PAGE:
In linking to digital recordings on the Web, the index will always direct users to the primary site that hosts the recordings. Where it’s possible, though, I’ve begun to make an MP3 back-up of all the digital files so that in future iterations of the index, where it’s possible, I’ll be able to host all the files on a single server.
This is of course dependent on working extensively with the poets who produced the initial recordings, and the archivists who collected them with regard to permissions. It is also dependent upon getting a substantial amount of server space, but after a few conversations I’ve had with supporters of the project, that should be easily realizable.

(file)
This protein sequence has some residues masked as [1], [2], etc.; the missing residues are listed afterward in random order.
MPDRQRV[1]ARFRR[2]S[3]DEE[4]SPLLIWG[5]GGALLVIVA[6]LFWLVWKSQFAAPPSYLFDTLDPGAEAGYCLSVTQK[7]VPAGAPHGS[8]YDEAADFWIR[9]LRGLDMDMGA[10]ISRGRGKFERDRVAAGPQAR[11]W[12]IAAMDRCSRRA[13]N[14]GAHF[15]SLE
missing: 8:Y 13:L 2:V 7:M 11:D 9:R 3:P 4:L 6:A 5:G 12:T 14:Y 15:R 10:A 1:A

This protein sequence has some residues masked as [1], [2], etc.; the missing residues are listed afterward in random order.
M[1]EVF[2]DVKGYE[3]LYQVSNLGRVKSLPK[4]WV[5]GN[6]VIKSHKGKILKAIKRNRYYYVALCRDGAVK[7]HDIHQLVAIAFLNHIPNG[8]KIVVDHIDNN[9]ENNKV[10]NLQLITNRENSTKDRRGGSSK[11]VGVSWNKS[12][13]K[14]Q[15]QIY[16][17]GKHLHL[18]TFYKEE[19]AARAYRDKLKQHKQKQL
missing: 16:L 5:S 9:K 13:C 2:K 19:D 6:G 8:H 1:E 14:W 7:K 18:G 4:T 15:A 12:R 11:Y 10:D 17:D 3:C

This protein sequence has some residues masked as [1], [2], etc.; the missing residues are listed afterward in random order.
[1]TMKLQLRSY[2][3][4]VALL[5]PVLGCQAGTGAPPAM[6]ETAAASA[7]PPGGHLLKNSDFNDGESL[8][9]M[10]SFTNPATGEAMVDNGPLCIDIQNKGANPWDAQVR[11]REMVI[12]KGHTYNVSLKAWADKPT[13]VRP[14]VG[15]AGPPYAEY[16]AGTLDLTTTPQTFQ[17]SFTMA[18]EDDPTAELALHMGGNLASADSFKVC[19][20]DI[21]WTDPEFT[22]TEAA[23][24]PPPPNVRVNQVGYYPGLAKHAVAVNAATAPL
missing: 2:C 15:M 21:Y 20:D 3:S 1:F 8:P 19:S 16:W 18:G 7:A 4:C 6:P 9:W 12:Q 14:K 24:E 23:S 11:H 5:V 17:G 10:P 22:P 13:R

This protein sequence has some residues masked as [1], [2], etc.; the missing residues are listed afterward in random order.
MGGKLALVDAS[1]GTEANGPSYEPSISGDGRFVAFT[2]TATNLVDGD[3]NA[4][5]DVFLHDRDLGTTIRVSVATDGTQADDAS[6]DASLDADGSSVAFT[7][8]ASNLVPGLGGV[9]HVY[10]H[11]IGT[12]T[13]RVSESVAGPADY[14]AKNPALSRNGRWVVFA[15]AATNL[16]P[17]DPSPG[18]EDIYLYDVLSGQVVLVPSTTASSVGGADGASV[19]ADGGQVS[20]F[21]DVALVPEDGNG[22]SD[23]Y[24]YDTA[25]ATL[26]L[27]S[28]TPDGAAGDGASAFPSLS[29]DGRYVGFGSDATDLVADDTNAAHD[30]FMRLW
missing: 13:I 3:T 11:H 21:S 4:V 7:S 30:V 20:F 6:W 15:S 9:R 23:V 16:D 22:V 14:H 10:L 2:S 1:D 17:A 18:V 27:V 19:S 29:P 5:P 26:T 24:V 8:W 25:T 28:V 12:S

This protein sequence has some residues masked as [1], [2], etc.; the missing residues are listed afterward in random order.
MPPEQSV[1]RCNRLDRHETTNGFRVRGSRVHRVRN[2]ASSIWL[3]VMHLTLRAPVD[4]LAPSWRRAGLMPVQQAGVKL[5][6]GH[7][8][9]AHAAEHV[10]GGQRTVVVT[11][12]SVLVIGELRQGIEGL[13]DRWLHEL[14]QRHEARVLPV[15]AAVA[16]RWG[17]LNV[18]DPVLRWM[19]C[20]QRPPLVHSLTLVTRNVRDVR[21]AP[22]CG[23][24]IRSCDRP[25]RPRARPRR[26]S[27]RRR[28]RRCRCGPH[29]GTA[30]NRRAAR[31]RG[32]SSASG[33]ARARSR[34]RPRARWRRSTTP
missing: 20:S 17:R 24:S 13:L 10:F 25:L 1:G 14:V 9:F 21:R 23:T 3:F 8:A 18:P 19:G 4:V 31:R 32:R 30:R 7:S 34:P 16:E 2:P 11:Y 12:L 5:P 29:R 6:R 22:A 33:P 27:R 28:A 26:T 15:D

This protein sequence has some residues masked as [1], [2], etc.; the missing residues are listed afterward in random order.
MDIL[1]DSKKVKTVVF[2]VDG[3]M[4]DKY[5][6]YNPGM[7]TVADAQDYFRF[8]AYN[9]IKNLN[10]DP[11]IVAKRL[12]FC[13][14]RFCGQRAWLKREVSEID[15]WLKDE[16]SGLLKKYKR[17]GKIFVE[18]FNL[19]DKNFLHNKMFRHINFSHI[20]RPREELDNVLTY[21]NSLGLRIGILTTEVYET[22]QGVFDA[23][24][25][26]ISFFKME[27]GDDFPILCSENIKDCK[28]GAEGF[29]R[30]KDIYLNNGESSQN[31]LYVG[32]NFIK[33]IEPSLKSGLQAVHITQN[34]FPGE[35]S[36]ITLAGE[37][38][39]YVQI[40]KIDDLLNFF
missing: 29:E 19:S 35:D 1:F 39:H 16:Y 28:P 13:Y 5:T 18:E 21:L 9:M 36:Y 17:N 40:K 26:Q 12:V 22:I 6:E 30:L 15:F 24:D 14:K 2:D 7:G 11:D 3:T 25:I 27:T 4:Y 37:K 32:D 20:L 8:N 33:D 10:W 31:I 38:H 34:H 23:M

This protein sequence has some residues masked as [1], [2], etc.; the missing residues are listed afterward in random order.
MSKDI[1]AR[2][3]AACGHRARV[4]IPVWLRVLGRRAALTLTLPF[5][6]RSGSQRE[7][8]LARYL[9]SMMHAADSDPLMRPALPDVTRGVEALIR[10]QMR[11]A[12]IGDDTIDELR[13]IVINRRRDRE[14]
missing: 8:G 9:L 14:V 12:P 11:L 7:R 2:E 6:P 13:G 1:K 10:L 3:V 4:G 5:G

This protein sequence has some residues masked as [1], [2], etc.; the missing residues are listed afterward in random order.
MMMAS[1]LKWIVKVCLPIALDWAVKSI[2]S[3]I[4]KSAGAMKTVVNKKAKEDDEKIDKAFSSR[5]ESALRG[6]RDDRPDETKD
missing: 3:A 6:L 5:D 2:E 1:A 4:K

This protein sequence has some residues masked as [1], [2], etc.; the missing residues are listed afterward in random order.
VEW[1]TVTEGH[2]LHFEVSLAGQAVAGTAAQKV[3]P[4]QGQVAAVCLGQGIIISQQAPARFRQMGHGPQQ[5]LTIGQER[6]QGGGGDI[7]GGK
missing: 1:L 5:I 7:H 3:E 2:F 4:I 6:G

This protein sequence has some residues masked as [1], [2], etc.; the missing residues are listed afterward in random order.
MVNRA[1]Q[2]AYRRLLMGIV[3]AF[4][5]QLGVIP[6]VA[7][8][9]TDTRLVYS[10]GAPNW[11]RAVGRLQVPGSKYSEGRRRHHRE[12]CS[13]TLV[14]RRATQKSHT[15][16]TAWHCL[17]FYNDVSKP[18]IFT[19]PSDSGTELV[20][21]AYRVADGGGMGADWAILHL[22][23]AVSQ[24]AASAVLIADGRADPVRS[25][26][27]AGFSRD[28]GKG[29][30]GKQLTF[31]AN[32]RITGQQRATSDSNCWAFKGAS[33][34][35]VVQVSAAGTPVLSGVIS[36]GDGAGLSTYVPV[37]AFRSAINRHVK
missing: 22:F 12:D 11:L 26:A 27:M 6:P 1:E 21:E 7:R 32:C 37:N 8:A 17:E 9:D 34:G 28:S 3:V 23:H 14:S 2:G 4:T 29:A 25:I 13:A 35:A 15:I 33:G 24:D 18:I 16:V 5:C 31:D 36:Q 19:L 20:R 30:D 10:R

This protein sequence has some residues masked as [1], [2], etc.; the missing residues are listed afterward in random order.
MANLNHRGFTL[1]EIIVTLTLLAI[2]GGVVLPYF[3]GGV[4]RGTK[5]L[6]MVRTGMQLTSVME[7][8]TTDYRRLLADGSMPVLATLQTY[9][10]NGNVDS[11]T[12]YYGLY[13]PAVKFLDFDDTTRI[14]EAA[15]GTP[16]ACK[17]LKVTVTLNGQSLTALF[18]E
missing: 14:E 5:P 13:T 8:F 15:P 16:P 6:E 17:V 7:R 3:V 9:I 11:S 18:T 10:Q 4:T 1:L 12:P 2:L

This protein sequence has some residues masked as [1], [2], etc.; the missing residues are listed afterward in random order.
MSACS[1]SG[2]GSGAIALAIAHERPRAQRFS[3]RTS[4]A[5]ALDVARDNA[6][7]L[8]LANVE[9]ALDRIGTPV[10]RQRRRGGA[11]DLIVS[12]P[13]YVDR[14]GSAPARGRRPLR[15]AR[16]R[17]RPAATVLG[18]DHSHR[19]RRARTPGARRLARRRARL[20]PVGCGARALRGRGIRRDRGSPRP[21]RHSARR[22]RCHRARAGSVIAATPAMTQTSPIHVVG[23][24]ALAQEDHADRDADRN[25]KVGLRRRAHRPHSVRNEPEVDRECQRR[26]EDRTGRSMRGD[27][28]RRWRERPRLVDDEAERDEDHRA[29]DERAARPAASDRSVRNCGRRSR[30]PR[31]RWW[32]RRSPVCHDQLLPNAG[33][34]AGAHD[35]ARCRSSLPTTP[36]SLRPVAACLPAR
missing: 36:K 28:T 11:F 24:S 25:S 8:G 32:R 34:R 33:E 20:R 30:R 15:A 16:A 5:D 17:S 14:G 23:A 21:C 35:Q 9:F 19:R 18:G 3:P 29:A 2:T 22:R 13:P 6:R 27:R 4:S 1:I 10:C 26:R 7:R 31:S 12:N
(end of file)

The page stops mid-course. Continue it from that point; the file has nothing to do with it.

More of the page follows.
So, as people use the index to locate possible digitization projects, it’s my hope that that those projects, when completed, will be incorporated in the index-repository. It’s my hope that as users are perhaps inspired by the range of phonopoetic activity that the index documents, that they will make phonotexts that will be hosted on the index-repository.
At this point, I thought I’d give a brief overview of the technical-organizational components of the site.
The index will be located at phonotext.ca – where, at the moment, I have a simple statement about the project. The entries for the index are compiled in two ways: some are automated through databases like WorldCat, and others are handwritten. Max Stein and I have set up a system on Zotero – the free and open-source reference management software – where we compile all of the entries.